Holly Knoll was built in 1935 for Robert Russa Moton, and was his home until his death in 1940.
Moton was one of the most influential African-American educators of his generation, succeeding Booker T. Washington in the leadership of Hampton University and the Tuskegee Institute, and helping found the National Urban League.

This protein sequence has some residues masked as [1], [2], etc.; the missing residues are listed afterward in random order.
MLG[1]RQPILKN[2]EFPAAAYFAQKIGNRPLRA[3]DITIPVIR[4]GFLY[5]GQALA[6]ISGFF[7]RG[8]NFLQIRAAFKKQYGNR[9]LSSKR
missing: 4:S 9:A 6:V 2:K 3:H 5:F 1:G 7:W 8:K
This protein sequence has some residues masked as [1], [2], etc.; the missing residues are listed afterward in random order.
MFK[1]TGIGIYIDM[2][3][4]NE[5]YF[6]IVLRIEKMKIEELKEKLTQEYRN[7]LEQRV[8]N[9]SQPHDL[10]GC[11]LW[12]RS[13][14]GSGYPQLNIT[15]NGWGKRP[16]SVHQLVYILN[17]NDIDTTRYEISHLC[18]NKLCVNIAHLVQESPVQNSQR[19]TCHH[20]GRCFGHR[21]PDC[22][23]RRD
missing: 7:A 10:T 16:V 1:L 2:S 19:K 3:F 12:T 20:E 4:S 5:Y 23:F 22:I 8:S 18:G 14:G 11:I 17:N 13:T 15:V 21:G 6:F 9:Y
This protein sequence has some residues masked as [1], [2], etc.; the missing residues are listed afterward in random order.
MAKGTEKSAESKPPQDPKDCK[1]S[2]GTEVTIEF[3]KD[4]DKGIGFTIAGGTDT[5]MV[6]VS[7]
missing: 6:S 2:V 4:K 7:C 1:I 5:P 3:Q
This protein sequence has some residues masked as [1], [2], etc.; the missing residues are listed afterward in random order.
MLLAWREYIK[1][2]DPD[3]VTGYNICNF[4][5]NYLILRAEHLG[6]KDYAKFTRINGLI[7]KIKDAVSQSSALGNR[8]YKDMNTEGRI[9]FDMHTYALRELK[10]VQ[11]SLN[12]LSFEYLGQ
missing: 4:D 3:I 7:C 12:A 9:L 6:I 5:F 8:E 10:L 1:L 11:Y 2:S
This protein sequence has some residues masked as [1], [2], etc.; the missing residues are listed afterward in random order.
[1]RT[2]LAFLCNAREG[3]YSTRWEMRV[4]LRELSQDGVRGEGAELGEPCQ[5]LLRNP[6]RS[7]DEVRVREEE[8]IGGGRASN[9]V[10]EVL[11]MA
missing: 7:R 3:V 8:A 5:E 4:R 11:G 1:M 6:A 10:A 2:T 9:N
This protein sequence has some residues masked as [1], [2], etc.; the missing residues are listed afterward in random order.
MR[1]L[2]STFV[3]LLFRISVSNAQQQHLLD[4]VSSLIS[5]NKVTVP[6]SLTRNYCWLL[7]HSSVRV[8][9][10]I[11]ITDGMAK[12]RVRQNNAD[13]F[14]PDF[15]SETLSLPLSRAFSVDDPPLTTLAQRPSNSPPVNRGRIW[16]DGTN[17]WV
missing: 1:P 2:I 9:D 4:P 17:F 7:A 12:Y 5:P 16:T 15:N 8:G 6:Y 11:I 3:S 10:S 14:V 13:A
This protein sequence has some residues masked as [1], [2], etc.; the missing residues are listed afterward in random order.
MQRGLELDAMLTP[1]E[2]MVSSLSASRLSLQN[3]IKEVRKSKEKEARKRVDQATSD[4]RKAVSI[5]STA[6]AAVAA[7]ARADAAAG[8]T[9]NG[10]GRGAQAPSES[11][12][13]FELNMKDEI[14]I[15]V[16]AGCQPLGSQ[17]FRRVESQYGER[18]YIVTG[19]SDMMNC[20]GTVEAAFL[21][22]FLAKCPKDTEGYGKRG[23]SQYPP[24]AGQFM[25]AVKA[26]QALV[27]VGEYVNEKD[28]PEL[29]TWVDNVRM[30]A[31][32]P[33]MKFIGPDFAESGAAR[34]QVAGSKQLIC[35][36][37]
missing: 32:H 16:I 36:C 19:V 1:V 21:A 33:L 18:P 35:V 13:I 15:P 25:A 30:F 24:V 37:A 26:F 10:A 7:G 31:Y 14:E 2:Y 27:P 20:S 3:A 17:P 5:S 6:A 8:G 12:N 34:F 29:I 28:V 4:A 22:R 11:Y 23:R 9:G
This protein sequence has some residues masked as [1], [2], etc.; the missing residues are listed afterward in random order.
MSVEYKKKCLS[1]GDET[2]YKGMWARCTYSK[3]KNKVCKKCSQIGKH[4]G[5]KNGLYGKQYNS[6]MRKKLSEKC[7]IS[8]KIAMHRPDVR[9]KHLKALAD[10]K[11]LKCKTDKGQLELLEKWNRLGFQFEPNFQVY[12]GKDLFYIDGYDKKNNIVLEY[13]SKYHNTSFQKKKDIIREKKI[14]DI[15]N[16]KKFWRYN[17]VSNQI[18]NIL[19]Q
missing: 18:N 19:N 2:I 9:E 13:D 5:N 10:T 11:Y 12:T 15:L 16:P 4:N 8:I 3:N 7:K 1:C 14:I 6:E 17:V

It was at the center of strategy discussions amongst African-American intellectuals and activists during the Civil Rights Movement of the 1950s and 1960s.
The home was declared a National Historic Landmark in 1981.
The property was then transformed into a conference center, now The Gloucester Institute, dedicated to continuing Moton's educational legacy.